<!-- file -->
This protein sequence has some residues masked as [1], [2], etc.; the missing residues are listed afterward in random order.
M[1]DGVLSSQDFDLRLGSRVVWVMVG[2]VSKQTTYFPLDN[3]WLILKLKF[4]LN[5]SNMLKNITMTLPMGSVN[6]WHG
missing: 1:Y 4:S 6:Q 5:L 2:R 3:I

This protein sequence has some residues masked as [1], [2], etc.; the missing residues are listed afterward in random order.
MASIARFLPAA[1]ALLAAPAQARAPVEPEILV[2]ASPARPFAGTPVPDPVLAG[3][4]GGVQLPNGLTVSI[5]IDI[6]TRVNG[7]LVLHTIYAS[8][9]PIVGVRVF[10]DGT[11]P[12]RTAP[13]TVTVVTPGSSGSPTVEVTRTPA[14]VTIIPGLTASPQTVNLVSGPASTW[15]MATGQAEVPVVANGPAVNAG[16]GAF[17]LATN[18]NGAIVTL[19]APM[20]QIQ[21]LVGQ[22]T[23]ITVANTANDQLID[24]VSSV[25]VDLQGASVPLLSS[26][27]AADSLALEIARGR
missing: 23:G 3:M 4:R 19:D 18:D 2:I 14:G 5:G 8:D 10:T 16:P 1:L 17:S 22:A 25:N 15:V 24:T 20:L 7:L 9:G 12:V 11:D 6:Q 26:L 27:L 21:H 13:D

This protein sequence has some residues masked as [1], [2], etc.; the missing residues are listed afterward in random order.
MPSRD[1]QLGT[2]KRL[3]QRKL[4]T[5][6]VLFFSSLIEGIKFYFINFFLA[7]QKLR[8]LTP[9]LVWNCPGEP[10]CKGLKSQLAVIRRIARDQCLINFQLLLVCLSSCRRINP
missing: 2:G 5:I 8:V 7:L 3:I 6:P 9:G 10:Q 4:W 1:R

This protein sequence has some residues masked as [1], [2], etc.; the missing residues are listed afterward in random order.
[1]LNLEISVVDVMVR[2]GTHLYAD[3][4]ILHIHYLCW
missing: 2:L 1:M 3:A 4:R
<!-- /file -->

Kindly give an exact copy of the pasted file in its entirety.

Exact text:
This protein sequence has some residues masked as [1], [2], etc.; the missing residues are listed afterward in random order.
M[1]DGVLSSQDFDLRLGSRVVWVMVG[2]VSKQTTYFPLDN[3]WLILKLKF[4]LN[5]SNMLKNITMTLPMGSVN[6]WHG
missing: 1:Y 4:S 6:Q 5:L 2:R 3:I

This protein sequence has some residues masked as [1], [2], etc.; the missing residues are listed afterward in random order.
MASIARFLPAA[1]ALLAAPAQARAPVEPEILV[2]ASPARPFAGTPVPDPVLAG[3][4]GGVQLPNGLTVSI[5]IDI[6]TRVNG[7]LVLHTIYAS[8][9]PIVGVRVF[10]DGT[11]P[12]RTAP[13]TVTVVTPGSSGSPTVEVTRTPA[14]VTIIPGLTASPQTVNLVSGPASTW[15]MATGQAEVPVVANGPAVNAG[16]GAF[17]LATN[18]NGAIVTL[19]APM[20]QIQ[21]LVGQ[22]T[23]ITVANTANDQLID[24]VSSV[25]VDLQGASVPLLSS[26][27]AADSLALEIARGR
missing: 23:G 3:M 4:R 19:D 18:D 2:I 14:G 5:G 8:D 10:T 16:P 1:L 17:S 22:A 25:N 15:V 24:T 20:L 7:L 9:G 12:V 11:D 6:Q 26:L 27:L 21:H 13:D

This protein sequence has some residues masked as [1], [2], etc.; the missing residues are listed afterward in random order.
MPSRD[1]QLGT[2]KRL[3]QRKL[4]T[5][6]VLFFSSLIEGIKFYFINFFLA[7]QKLR[8]LTP[9]LVWNCPGEP[10]CKGLKSQLAVIRRIARDQCLINFQLLLVCLSSCRRINP
missing: 2:G 5:I 8:V 7:L 3:I 6:P 9:G 10:Q 4:W 1:R

This protein sequence has some residues masked as [1], [2], etc.; the missing residues are listed afterward in random order.
[1]LNLEISVVDVMVR[2]GTHLYAD[3][4]ILHIHYLCW
missing: 2:L 1:M 3:A 4:R